Figure 1: Performance Results – Collective Barrier Test
The natively-accelerated InfiniBand offers very good collective barrier performance without any special acceleration code or hardware assist. Figure 1 shows that it offers better latency than fabric-accelerated InfiniBand.
Collective Test – AllReduce
The AllReduce, after its operation, consolidates into its receive buffer the result of the pair-wise reduction of the send buffers of all processes, including its own. The operation is complete after it receives the results from all of the appropriate processes from the nodes/cores from around the cluster. This is why the performance of the AllReduce collective is another collective operation that is key to the ability of an application to scale, especially on a large cluster.
The following analysis is based on information from the Voltaire white paper on collective acceleration that was previously referenced.
Once again, the conventional InfiniBand Adapter line shows an extremely high latency at scale—3467 μs at 2048 cores. The fabric-accelerated solution offers better performance at 24 μs at 2048 cores. However, the best performance is provided by the natively-accelerated InfiniBand-based implementation at 22.6 μs at 2048 cores.
Figure 1: Performance Results – Collective AllReduce Test
The natively-accelerated InfiniBand implementation with AllReduce collectives once again offers excellent performance without any special acceleration code or hardware assist.
Collective Performance at Scale
Collective performance is one of the major factors in determining the ability for a cluster and applications running on the cluster to scale. Collective performance testing of the natively accelerated InfiniBand shows near-perfect scaling for collectives performance on a cluster of more than 14,000 cores.
The ANSYS® FLUENT® computational fluid dynamics application is designed to scale on HPC clusters. ANSYS has one of the industry’s best test suites that shows performance on different types of clusters and interconnects. ANSYS benchmark tests use a “Rating” result, where higher is better. The following analysis uses information provided in the Voltaire collective acceleration white paper that was previously referenced.
Figure 2: Eddy 417k Cell Model
The Eddy 417K model is a relatively small simulation, but it is an excellent test that shows off the potential performance of an interconnect. The reason for this is that a model of this size, when it is divided up over the nodes and cores on a cluster, spends very little time in processing and a disproportionate amount of time in communications. The more powerful the interconnect, the better the performance will be in the Eddy 417K test. In this test, conventional InfiniBand with no collective acceleration is equal to 1.0. The fabric-accelerated InfiniBand is 1.32 or 32 percent faster than conventional InfiniBand. The natively-accelerated InfiniBand is 1.73 or 73 percent faster than the conventional InfiniBand and more than 30 percent faster than fabric-accelerated collectives.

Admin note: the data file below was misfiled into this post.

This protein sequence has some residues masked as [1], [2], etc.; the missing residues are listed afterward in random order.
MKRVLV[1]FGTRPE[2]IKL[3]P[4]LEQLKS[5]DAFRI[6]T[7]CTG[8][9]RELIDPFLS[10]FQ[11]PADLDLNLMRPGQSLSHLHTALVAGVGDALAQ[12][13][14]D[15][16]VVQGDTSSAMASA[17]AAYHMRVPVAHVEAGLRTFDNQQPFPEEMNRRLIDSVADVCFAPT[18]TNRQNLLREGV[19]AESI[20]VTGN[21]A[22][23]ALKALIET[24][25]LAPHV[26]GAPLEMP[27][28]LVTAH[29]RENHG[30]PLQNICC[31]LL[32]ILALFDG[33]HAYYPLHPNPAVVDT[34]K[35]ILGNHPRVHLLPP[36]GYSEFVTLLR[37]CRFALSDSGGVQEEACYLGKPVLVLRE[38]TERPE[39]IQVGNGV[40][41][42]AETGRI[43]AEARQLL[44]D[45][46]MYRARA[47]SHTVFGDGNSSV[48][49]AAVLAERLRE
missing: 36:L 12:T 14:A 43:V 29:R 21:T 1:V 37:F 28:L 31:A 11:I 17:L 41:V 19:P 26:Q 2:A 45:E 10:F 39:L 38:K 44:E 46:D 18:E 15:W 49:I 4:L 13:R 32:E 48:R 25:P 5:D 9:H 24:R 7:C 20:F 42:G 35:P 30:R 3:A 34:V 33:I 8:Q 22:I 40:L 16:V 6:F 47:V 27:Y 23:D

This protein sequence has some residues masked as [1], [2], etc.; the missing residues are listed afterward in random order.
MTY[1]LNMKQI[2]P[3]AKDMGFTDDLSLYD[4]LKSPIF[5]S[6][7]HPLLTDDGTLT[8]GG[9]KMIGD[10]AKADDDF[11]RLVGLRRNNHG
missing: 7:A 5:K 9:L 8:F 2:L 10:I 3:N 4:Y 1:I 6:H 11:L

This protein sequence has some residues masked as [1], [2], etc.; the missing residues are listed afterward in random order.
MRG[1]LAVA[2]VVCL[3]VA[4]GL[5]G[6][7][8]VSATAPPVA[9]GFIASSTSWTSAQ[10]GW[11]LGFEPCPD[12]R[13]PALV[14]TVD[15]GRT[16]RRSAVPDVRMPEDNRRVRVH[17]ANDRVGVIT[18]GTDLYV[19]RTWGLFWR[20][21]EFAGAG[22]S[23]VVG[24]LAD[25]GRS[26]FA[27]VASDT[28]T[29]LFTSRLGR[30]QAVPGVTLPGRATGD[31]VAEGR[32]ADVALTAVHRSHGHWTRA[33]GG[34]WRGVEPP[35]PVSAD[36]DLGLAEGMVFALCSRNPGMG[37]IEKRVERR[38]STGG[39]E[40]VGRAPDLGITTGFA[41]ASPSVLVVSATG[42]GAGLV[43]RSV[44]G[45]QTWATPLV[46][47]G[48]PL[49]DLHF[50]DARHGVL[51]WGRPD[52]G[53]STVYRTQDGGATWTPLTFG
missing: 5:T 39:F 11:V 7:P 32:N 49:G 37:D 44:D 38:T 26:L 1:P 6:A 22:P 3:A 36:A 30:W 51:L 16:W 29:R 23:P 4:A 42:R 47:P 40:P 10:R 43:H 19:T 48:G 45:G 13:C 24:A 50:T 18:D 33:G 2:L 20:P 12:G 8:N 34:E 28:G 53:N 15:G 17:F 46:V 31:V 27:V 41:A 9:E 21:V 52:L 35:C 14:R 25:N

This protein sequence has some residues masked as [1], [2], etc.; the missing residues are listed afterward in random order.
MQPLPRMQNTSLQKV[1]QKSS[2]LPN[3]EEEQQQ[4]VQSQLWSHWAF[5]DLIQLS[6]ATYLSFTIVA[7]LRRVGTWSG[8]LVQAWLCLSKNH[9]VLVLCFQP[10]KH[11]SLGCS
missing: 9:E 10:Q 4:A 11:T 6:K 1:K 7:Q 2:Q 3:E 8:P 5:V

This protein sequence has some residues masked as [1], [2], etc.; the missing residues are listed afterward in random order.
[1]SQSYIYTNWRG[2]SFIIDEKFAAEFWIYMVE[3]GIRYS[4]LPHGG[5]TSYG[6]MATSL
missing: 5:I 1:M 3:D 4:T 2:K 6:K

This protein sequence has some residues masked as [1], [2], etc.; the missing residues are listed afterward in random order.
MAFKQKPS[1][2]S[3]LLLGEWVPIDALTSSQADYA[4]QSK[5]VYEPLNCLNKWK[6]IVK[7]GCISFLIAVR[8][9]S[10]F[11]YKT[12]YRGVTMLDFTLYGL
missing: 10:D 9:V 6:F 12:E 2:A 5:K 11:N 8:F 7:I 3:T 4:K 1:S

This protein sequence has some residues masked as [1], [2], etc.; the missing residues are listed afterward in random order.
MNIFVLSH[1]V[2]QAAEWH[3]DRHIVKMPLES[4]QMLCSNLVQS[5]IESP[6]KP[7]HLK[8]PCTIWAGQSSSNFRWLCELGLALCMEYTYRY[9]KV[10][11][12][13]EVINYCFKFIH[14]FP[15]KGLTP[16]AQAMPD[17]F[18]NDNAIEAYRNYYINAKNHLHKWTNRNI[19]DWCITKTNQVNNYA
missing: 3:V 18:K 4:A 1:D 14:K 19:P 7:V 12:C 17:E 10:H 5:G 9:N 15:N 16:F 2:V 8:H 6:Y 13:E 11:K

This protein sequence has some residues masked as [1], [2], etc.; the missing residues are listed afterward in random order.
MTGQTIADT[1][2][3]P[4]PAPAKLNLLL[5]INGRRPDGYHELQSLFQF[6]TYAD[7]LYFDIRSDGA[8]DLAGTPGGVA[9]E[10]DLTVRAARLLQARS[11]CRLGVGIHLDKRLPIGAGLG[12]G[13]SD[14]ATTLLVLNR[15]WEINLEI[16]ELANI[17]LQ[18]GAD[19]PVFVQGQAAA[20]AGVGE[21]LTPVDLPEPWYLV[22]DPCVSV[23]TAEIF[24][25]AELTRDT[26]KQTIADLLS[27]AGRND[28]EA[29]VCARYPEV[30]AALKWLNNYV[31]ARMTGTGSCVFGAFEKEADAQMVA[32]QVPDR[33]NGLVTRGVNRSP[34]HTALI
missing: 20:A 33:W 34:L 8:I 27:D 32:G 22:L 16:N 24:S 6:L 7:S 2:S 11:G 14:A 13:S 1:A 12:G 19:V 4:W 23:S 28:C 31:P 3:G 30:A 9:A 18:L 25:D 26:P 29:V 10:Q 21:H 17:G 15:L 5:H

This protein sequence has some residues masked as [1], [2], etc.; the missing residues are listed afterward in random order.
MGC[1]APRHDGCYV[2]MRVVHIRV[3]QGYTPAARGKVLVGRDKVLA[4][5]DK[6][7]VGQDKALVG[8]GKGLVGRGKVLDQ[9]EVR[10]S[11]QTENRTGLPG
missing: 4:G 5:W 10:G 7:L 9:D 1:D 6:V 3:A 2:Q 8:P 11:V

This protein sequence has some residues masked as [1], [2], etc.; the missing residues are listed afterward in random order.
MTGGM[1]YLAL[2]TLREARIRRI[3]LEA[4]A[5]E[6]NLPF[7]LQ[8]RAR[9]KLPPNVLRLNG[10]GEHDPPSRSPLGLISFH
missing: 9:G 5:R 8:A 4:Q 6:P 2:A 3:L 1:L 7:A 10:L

Figure 3: Aircraft 2M Cell Model
The Aircraft 2M test is a small-to-medium size benchmark model. In this case, natively-accelerated InfiniBand achieves an 87 percent performance advantage over the conventional InfiniBand and a 62 percent advantage over fabric-based acceleration.
Figure 4: Truck 111M Cell Model
The Truck 111M model is a relatively large benchmark test, which is less dependent on the interconnect. The reason for this is that there are a large number of cells that need to be processed per node and core, which means as a proportion there is less communication dependency.
Even in this case, the natively-accelerated InfiniBand achieves a 26 percent advantage over the conventional InfiniBand and an 8 percent advantage over the fabric-based approach.
Collective performance along with scalable latency and non-coalesced message rate performance determine the ability for a cluster to scale. An interconnect that is properly designed for HPC should not need special add-on collective acceleration. TrueScale InfiniBand was designed from the ground up for the HPC market and offers standard/built-in collective acceleration that achieves near-perfect collective scaling from a few nodes/cores to thousands of nodes/cores. Again, this is achieved without any special collective acceleration implementations.
About the Author:
Joe Yaworski is director of QLogic’s Global Alliance and Solution Marketing for QLogic. Within his Global Alliance responsibilities, he manages QLogic’s strategic partnerships and alliances in the High Performance Computing market space. Joe has helped build one of the industry’s broadest HPC ecosystems, which now includes alliances with over 70 companies. Joe’s Solution Marketing role is to help channel and alliance partners to create solution marketing programs that combined their offerings with QLogic’s HPC technologies. Also as part of his responsibilities, he directs the QLogic NETtrack Developer Center; which is used to test and certify partner applications and perform performance benchmarking.